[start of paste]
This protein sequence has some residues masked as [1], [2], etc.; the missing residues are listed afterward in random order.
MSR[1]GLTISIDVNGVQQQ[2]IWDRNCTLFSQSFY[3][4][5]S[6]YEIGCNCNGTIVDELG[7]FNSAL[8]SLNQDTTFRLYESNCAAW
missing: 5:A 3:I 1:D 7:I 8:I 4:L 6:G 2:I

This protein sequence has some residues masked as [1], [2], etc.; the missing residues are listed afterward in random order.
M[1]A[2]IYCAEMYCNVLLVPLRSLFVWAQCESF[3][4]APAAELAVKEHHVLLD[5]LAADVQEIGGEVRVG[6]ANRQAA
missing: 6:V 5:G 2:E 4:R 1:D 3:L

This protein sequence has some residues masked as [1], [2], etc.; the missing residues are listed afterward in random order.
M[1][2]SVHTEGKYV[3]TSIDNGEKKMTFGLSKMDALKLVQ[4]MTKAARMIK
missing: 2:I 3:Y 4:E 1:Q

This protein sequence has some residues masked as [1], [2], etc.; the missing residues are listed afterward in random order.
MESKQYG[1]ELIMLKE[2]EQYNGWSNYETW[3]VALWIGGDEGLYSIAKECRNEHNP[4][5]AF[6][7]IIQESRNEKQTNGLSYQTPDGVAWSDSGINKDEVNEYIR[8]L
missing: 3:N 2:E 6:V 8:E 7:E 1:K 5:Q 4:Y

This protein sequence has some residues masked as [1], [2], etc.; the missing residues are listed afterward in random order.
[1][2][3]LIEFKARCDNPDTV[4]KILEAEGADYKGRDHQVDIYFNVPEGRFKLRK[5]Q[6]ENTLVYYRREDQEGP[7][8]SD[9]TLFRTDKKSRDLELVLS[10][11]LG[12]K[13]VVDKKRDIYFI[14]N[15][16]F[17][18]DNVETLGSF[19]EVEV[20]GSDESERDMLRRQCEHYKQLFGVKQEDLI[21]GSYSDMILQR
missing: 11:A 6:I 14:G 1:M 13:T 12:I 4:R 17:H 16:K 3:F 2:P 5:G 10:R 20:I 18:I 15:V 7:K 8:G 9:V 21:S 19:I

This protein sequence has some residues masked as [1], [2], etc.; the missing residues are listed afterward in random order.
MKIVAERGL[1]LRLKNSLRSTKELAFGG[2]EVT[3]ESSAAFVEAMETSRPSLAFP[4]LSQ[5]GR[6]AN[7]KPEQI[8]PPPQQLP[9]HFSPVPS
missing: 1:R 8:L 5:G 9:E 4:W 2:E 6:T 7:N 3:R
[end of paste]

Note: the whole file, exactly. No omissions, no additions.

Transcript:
This protein sequence has some residues masked as [1], [2], etc.; the missing residues are listed afterward in random order.
MSR[1]GLTISIDVNGVQQQ[2]IWDRNCTLFSQSFY[3][4][5]S[6]YEIGCNCNGTIVDELG[7]FNSAL[8]SLNQDTTFRLYESNCAAW
missing: 5:A 3:I 1:D 7:I 8:I 4:L 6:G 2:I

This protein sequence has some residues masked as [1], [2], etc.; the missing residues are listed afterward in random order.
M[1]A[2]IYCAEMYCNVLLVPLRSLFVWAQCESF[3][4]APAAELAVKEHHVLLD[5]LAADVQEIGGEVRVG[6]ANRQAA
missing: 6:V 5:G 2:E 4:R 1:D 3:L

This protein sequence has some residues masked as [1], [2], etc.; the missing residues are listed afterward in random order.
M[1][2]SVHTEGKYV[3]TSIDNGEKKMTFGLSKMDALKLVQ[4]MTKAARMIK
missing: 2:I 3:Y 4:E 1:Q

This protein sequence has some residues masked as [1], [2], etc.; the missing residues are listed afterward in random order.
MESKQYG[1]ELIMLKE[2]EQYNGWSNYETW[3]VALWIGGDEGLYSIAKECRNEHNP[4][5]AF[6][7]IIQESRNEKQTNGLSYQTPDGVAWSDSGINKDEVNEYIR[8]L
missing: 3:N 2:E 6:V 8:E 7:E 1:K 5:Q 4:Y

This protein sequence has some residues masked as [1], [2], etc.; the missing residues are listed afterward in random order.
[1][2][3]LIEFKARCDNPDTV[4]KILEAEGADYKGRDHQVDIYFNVPEGRFKLRK[5]Q[6]ENTLVYYRREDQEGP[7][8]SD[9]TLFRTDKKSRDLELVLS[10][11]LG[12]K[13]VVDKKRDIYFI[14]N[15][16]F[17][18]DNVETLGSF[19]EVEV[20]GSDESERDMLRRQCEHYKQLFGVKQEDLI[21]GSYSDMILQR
missing: 11:A 6:I 14:G 1:M 13:T 12:I 4:R 17:H 16:K 3:F 2:P 5:G 10:R 20:I 18:I 15:V 7:K 8:G 9:V 21:S 19:I

This protein sequence has some residues masked as [1], [2], etc.; the missing residues are listed afterward in random order.
MKIVAERGL[1]LRLKNSLRSTKELAFGG[2]EVT[3]ESSAAFVEAMETSRPSLAFP[4]LSQ[5]GR[6]AN[7]KPEQI[8]PPPQQLP[9]HFSPVPS
missing: 1:R 8:L 5:G 9:E 4:W 2:E 6:T 7:N 3:R